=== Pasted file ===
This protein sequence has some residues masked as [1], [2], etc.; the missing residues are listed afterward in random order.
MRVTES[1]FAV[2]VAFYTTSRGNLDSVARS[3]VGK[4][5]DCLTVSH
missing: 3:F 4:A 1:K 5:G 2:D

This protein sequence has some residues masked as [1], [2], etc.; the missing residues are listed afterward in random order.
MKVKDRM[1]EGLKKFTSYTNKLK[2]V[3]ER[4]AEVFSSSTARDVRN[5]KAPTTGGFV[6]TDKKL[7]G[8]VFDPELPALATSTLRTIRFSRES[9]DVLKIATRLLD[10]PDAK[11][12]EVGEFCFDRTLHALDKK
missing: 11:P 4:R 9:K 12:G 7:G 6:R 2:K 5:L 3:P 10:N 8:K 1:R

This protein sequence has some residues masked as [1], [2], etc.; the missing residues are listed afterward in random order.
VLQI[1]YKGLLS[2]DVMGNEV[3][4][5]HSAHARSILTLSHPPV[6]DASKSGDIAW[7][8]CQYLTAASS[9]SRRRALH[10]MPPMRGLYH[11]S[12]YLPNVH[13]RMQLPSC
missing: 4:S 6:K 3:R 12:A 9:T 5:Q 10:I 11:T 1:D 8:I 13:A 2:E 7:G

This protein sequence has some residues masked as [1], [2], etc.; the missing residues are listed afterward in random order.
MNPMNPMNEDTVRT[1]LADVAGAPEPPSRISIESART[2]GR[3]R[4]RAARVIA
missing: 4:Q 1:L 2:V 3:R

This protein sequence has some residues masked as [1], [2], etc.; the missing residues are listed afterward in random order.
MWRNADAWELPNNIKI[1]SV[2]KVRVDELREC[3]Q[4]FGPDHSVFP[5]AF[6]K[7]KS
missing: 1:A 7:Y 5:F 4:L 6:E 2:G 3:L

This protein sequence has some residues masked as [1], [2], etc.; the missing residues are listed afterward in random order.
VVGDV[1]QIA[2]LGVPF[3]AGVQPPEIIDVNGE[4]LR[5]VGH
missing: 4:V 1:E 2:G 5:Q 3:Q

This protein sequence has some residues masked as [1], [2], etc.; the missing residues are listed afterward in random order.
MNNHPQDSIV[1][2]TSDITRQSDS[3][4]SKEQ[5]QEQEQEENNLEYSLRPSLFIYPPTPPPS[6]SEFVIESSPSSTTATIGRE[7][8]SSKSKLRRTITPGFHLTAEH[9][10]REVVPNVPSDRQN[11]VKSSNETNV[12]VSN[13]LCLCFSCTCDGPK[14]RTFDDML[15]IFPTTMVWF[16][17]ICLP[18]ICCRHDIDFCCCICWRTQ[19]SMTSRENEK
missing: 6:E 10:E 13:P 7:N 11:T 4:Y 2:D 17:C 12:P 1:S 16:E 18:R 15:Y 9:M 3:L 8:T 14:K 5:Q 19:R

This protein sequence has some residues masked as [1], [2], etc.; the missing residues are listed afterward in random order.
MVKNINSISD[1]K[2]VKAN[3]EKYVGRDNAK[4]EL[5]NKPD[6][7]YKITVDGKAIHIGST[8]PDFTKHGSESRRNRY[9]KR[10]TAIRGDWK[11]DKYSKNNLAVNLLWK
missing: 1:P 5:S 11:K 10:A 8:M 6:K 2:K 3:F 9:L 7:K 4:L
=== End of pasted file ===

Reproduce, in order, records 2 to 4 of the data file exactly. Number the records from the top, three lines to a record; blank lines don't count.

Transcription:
This protein sequence has some residues masked as [1], [2], etc.; the missing residues are listed afterward in random order.
MKVKDRM[1]EGLKKFTSYTNKLK[2]V[3]ER[4]AEVFSSSTARDVRN[5]KAPTTGGFV[6]TDKKL[7]G[8]VFDPELPALATSTLRTIRFSRES[9]DVLKIATRLLD[10]PDAK[11][12]EVGEFCFDRTLHALDKK
missing: 11:P 4:R 9:K 12:G 7:G 6:R 2:K 5:L 3:P 10:N 8:K 1:R

This protein sequence has some residues masked as [1], [2], etc.; the missing residues are listed afterward in random order.
VLQI[1]YKGLLS[2]DVMGNEV[3][4][5]HSAHARSILTLSHPPV[6]DASKSGDIAW[7][8]CQYLTAASS[9]SRRRALH[10]MPPMRGLYH[11]S[12]YLPNVH[13]RMQLPSC
missing: 4:S 6:K 3:R 12:A 9:T 5:Q 10:I 11:T 1:D 8:I 13:A 2:E 7:G

This protein sequence has some residues masked as [1], [2], etc.; the missing residues are listed afterward in random order.
MNPMNPMNEDTVRT[1]LADVAGAPEPPSRISIESART[2]GR[3]R[4]RAARVIA
missing: 4:Q 1:L 2:V 3:R